|Net Worth:||$2 Million|
|Date of Birth:||Jan 22, 1931 – Dec 11, 1964 (33 years old)|
|Height:||5 ft 9 in (1.77 m)|
|Profession:||Singer, Singer-songwriter, Entrepreneur|
|Nationality:||United States of America|
Sam Cooke Net Worth and Salary: Sam Cooke was an American singer, songwriter, and entrepreneur who had a net worth of $2 million at the time of his death. That’s the same as around $17 million in today’s dollars after adjusting for inflation. As part of an audit in 2015, accountants estimated his estate to be worth $100 million at that point in time.
Sam is commonly referred to as the King of Soul for his distinctive vocals and pioneering of soul music. Cooke had many hit recordings, including the song “A Change is Gonna Come,” which, in 2017, was selected for preservation in the Library of Congress.
Sam was a central part of the Civil Rights Movement, using his influence and popularity to fight for the cause. Cooke was good friends with Malcolm X and Muhammad Ali, who together campaigned for racial equality. Sam was killed on December 11th of 1964 at the Hacienda Motel in Los Angeles, CA.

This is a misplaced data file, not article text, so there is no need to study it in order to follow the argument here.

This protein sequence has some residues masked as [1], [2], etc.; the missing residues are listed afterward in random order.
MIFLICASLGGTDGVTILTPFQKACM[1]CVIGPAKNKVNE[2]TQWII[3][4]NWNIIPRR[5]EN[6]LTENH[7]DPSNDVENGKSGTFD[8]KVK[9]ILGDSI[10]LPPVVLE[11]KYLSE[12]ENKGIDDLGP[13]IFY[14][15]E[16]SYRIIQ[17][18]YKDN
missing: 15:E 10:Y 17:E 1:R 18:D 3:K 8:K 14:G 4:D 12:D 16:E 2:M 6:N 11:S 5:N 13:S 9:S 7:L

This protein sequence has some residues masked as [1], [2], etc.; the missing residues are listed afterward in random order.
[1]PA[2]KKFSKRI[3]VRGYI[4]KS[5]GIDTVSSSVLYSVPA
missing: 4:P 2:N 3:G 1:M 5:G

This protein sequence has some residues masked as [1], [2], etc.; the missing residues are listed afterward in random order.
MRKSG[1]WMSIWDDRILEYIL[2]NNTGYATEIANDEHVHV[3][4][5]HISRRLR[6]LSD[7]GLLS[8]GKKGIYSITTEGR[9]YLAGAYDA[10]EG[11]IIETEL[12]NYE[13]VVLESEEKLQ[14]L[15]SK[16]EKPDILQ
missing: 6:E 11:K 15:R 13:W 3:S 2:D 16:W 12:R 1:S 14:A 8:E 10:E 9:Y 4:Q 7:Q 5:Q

Early Life: Sam Cooke was born on January 22nd of 1931, in Clarksdale, Mississippi. Sam was the fifth of eight children, and their father, Charles, was a minister at the Church of Christ. In 1933, Cooke’s family moved to Chicago, where he attended Doolittle Elementary, followed by Wendell Philips Academy High School. Sam started singing when he was six years old and joined his siblings in the group, the Singing Children. In his early teens, he joined the American gospel group the Highway Q.C’s as their lead singer.
Career: In 1950, Cooke became the lead singer of the gospel group the Soul Stirrers, who were signed to Specialty Records. The first recording released with Sam was the song “Jesus Gave Me Water.” Cooke was credited for bringing gospel music to a younger audience, primarily girls, who would come to see the Soul Stirrers to catch a glimpse of Sam.
In 1956, Cooke recorded his first song as a solo artist, “Lovable.” He released the song under a pseudonym with the hopes of hiding from his gospel fan base because there was a stigma against gospel singers performing secular music. However, Sam’s unique vocals fooled no one. At first, the head of Specialty Records, Art Rupe, supported Cooke in recording secular music. Still, when he discovered Sam was covering Gershwin, they had an argument which resulted in Cooke leaving the Soul Stirrers and their label.